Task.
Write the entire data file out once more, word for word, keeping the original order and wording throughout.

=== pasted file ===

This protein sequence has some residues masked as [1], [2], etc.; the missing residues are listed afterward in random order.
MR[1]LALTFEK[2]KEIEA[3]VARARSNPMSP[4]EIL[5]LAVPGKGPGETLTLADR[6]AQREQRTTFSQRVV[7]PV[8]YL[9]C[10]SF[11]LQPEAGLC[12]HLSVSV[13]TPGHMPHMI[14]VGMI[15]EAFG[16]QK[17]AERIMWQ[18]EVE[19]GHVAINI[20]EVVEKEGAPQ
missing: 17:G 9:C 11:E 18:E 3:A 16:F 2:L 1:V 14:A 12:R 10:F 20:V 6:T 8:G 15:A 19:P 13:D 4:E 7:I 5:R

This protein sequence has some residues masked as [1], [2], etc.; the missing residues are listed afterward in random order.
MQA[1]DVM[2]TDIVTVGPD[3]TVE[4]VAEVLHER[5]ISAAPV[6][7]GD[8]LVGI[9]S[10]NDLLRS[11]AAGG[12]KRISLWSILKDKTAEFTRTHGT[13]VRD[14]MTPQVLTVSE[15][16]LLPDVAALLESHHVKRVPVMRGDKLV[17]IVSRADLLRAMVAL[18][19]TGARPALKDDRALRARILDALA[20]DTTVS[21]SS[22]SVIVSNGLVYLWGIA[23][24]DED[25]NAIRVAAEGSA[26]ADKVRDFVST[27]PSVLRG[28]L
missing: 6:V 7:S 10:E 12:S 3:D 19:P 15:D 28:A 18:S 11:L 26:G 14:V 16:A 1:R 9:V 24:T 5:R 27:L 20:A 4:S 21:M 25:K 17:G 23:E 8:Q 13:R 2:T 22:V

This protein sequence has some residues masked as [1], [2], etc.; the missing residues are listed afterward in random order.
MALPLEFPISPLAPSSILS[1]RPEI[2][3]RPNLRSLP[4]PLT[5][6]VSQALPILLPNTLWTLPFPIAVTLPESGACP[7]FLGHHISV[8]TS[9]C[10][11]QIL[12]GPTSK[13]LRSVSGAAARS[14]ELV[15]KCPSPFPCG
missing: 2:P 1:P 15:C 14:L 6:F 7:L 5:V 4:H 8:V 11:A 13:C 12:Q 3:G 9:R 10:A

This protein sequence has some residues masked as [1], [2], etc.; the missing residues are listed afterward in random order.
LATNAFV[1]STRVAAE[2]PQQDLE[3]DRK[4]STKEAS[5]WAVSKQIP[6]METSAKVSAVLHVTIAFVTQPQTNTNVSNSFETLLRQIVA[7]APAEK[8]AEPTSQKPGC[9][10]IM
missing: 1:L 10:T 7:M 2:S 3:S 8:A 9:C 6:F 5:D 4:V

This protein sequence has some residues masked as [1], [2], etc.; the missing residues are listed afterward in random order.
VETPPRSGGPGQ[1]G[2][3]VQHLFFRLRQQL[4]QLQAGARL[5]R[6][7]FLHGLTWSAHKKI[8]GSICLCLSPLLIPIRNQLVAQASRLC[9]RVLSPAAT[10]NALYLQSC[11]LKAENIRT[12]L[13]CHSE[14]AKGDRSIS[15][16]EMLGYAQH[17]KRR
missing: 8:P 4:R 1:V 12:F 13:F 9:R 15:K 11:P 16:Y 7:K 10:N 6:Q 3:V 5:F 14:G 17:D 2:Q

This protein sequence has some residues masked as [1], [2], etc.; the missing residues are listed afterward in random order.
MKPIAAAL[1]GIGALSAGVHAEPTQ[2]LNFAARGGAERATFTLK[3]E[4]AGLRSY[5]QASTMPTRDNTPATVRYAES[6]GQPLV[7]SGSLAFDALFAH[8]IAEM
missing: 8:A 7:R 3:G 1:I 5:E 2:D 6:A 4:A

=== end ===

This protein sequence has some residues masked as [1], [2], etc.; the missing residues are listed afterward in random order.
MR[1]LALTFEK[2]KEIEA[3]VARARSNPMSP[4]EIL[5]LAVPGKGPGETLTLADR[6]AQREQRTTFSQRVV[7]PV[8]YL[9]C[10]SF[11]LQPEAGLC[12]HLSVSV[13]TPGHMPHMI[14]VGMI[15]EAFG[16]QK[17]AERIMWQ[18]EVE[19]GHVAINI[20]EVVEKEGAPQ
missing: 17:G 9:C 11:E 18:E 3:A 16:F 2:L 1:V 14:A 12:R 10:F 20:V 6:T 8:G 15:A 19:P 13:D 4:E 7:I 5:R

This protein sequence has some residues masked as [1], [2], etc.; the missing residues are listed afterward in random order.
MQA[1]DVM[2]TDIVTVGPD[3]TVE[4]VAEVLHER[5]ISAAPV[6][7]GD[8]LVGI[9]S[10]NDLLRS[11]AAGG[12]KRISLWSILKDKTAEFTRTHGT[13]VRD[14]MTPQVLTVSE[15][16]LLPDVAALLESHHVKRVPVMRGDKLV[17]IVSRADLLRAMVAL[18][19]TGARPALKDDRALRARILDALA[20]DTTVS[21]SS[22]SVIVSNGLVYLWGIA[23][24]DED[25]NAIRVAAEGSA[26]ADKVRDFVST[27]PSVLRG[28]L
missing: 6:V 7:S 10:E 12:S 3:D 19:P 15:D 28:A 18:S 11:L 26:G 14:V 16:A 1:R 9:V 24:T 5:R 27:L 20:A 4:S 21:M 25:K 17:G 23:E 8:Q 13:R 2:T 22:V

This protein sequence has some residues masked as [1], [2], etc.; the missing residues are listed afterward in random order.
MALPLEFPISPLAPSSILS[1]RPEI[2][3]RPNLRSLP[4]PLT[5][6]VSQALPILLPNTLWTLPFPIAVTLPESGACP[7]FLGHHISV[8]TS[9]C[10][11]QIL[12]GPTSK[13]LRSVSGAAARS[14]ELV[15]KCPSPFPCG
missing: 2:P 1:P 15:C 14:L 6:F 7:L 5:V 4:H 8:V 11:A 13:C 12:Q 3:G 9:R 10:A

This protein sequence has some residues masked as [1], [2], etc.; the missing residues are listed afterward in random order.
LATNAFV[1]STRVAAE[2]PQQDLE[3]DRK[4]STKEAS[5]WAVSKQIP[6]METSAKVSAVLHVTIAFVTQPQTNTNVSNSFETLLRQIVA[7]APAEK[8]AEPTSQKPGC[9][10]IM
missing: 1:L 10:T 7:M 2:S 3:S 8:A 9:C 6:F 5:D 4:V

This protein sequence has some residues masked as [1], [2], etc.; the missing residues are listed afterward in random order.
VETPPRSGGPGQ[1]G[2][3]VQHLFFRLRQQL[4]QLQAGARL[5]R[6][7]FLHGLTWSAHKKI[8]GSICLCLSPLLIPIRNQLVAQASRLC[9]RVLSPAAT[10]NALYLQSC[11]LKAENIRT[12]L[13]CHSE[14]AKGDRSIS[15][16]EMLGYAQH[17]KRR
missing: 8:P 4:R 1:V 12:F 13:F 9:R 15:K 11:P 16:Y 7:K 10:N 6:Q 3:V 5:F 14:G 17:D 2:Q

This protein sequence has some residues masked as [1], [2], etc.; the missing residues are listed afterward in random order.
MKPIAAAL[1]GIGALSAGVHAEPTQ[2]LNFAARGGAERATFTLK[3]E[4]AGLRSY[5]QASTMPTRDNTPATVRYAES[6]GQPLV[7]SGSLAFDALFAH[8]IAEM
missing: 8:A 7:R 3:G 1:I 5:E 2:D 6:A 4:A